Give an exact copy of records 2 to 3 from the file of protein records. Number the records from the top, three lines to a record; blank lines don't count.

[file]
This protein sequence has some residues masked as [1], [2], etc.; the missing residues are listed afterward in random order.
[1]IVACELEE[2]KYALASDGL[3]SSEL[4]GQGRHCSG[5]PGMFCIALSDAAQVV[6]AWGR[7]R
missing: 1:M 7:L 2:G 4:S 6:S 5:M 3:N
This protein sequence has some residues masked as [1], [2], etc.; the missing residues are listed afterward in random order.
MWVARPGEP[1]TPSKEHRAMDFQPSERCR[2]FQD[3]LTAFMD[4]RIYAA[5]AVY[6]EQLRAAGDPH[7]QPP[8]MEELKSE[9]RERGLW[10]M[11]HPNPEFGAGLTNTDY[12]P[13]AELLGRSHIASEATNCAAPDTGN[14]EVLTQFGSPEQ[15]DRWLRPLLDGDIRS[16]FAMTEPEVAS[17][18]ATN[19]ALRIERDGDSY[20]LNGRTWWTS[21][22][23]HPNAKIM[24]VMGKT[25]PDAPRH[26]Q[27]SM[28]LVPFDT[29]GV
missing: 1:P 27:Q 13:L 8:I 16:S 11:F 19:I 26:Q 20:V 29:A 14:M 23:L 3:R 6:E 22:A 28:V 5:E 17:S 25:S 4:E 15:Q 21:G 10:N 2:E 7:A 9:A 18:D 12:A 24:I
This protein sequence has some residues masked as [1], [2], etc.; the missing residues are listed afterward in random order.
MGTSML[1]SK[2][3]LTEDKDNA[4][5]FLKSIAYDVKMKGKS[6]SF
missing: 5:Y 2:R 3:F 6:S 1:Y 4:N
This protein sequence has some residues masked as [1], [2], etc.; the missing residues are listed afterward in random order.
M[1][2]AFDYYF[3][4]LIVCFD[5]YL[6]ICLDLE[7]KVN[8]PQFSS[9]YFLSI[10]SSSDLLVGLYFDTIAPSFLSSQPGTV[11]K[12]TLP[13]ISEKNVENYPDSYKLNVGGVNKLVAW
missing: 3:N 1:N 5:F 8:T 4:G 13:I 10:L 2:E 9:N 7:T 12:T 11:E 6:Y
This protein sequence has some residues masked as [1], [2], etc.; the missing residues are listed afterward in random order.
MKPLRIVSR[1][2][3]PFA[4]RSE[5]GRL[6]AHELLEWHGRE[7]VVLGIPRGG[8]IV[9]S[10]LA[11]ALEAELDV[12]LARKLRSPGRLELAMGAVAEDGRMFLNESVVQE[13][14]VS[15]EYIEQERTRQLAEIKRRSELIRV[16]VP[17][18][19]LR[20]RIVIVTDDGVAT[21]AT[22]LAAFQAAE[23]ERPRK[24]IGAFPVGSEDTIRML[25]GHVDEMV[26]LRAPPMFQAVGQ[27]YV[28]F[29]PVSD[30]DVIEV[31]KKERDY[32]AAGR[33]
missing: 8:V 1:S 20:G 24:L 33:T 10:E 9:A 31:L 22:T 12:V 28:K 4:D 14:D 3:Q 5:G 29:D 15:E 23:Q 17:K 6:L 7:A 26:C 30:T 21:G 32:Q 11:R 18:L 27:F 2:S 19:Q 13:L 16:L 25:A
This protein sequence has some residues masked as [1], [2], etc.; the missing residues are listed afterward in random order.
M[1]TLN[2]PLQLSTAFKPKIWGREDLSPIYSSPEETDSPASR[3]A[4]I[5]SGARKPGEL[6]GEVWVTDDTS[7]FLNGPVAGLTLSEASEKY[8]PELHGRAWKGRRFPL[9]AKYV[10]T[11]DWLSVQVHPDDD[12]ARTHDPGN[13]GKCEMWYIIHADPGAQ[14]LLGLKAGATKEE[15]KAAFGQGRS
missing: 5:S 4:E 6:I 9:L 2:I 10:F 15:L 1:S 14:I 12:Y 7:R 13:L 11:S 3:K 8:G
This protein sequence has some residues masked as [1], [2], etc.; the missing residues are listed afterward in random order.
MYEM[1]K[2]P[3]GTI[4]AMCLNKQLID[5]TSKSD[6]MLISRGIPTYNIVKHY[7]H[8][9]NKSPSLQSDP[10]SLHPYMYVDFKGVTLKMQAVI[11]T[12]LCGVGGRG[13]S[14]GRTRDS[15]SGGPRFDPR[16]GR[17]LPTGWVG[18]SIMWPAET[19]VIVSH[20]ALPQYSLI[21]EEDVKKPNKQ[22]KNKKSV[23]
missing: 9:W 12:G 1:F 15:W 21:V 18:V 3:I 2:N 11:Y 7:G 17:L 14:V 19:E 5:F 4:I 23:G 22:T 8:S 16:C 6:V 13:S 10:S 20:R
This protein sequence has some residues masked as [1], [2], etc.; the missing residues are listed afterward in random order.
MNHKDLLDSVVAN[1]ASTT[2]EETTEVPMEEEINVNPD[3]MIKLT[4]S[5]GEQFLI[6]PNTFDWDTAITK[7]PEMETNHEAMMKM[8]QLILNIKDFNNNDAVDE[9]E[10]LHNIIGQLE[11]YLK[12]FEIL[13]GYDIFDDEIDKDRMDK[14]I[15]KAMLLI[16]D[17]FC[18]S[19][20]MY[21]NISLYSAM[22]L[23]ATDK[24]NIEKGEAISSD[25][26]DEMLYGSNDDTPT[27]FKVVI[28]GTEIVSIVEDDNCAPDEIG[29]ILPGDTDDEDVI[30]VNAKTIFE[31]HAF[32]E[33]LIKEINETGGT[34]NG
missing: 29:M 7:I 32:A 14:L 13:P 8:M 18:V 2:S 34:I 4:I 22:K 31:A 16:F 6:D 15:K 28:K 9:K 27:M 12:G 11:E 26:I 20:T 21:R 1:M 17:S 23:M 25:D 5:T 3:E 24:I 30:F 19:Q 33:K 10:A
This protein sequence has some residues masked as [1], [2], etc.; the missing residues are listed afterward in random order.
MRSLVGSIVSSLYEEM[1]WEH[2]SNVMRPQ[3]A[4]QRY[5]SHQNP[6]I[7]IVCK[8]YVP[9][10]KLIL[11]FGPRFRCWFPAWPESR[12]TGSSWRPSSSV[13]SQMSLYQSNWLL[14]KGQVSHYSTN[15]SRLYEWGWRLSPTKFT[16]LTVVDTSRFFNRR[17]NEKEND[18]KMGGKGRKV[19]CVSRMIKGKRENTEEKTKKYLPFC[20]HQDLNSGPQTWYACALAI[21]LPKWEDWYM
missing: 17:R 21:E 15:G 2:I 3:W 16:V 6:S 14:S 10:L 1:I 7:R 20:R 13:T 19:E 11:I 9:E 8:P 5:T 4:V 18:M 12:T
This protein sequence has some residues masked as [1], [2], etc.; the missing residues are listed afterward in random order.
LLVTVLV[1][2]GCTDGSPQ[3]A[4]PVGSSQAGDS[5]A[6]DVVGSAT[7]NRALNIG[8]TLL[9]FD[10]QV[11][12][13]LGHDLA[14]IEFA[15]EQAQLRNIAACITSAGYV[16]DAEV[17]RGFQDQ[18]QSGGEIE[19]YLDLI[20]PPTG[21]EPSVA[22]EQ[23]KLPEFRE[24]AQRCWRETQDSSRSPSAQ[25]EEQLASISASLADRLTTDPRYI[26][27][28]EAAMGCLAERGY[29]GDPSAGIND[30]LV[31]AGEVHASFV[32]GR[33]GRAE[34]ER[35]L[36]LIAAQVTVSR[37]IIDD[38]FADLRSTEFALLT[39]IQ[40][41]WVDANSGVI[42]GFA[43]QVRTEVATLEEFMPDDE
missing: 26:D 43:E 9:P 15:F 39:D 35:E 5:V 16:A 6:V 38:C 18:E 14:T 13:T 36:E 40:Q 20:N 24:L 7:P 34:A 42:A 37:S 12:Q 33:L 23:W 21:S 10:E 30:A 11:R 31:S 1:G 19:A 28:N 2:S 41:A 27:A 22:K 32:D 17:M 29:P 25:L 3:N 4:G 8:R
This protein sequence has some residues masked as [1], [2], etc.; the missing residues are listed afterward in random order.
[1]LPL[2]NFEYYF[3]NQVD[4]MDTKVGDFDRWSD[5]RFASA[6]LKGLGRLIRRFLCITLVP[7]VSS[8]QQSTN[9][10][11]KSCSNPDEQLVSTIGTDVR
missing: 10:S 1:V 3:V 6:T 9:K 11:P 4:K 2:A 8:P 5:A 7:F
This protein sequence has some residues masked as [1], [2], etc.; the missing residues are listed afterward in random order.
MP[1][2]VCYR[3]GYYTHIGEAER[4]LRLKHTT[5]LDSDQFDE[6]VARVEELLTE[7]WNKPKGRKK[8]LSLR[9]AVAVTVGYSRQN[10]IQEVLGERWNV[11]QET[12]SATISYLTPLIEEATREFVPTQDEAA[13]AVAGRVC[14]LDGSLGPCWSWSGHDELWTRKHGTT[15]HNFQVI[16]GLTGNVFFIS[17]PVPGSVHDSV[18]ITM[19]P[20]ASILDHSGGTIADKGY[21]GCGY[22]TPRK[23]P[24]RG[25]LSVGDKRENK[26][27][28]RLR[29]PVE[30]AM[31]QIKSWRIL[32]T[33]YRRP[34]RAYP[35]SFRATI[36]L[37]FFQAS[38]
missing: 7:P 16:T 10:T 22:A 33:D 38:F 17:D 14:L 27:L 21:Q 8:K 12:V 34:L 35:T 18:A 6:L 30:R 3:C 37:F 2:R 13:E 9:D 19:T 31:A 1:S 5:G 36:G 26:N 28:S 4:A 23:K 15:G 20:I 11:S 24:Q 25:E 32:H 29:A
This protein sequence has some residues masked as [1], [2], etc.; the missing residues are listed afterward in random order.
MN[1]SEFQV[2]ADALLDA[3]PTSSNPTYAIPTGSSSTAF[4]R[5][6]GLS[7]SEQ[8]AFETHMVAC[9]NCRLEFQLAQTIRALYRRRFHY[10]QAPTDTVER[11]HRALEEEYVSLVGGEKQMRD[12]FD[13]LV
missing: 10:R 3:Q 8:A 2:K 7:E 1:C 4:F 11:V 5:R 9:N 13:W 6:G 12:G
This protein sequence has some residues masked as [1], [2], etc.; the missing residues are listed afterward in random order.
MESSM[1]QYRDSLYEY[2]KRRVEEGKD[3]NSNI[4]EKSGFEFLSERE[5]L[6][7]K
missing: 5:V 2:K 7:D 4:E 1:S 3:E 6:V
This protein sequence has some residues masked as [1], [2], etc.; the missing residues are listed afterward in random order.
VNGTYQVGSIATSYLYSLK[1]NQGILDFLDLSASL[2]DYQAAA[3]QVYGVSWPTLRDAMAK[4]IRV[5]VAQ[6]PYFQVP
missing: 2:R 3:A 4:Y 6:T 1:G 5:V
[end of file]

This protein sequence has some residues masked as [1], [2], etc.; the missing residues are listed afterward in random order.
MWVARPGEP[1]TPSKEHRAMDFQPSERCR[2]FQD[3]LTAFMD[4]RIYAA[5]AVY[6]EQLRAAGDPH[7]QPP[8]MEELKSE[9]RERGLW[10]M[11]HPNPEFGAGLTNTDY[12]P[13]AELLGRSHIASEATNCAAPDTGN[14]EVLTQFGSPEQ[15]DRWLRPLLDGDIRS[16]FAMTEPEVAS[17][18]ATN[19]ALRIERDGDSY[20]LNGRTWWTS[21][22][23]HPNAKIM[24]VMGKT[25]PDAPRH[26]Q[27]SM[28]LVPFDT[29]GV
missing: 1:P 27:Q 13:L 8:I 16:S 11:F 19:I 26:Q 20:V 29:A 14:M 23:L 3:R 6:E 22:A 28:V 5:E 17:S 25:S 4:E 15:Q 21:G 10:N 2:E 7:A 9:A 18:D 12:A 24:I
This protein sequence has some residues masked as [1], [2], etc.; the missing residues are listed afterward in random order.
MGTSML[1]SK[2][3]LTEDKDNA[4][5]FLKSIAYDVKMKGKS[6]SF
missing: 5:Y 2:R 3:F 6:S 1:Y 4:N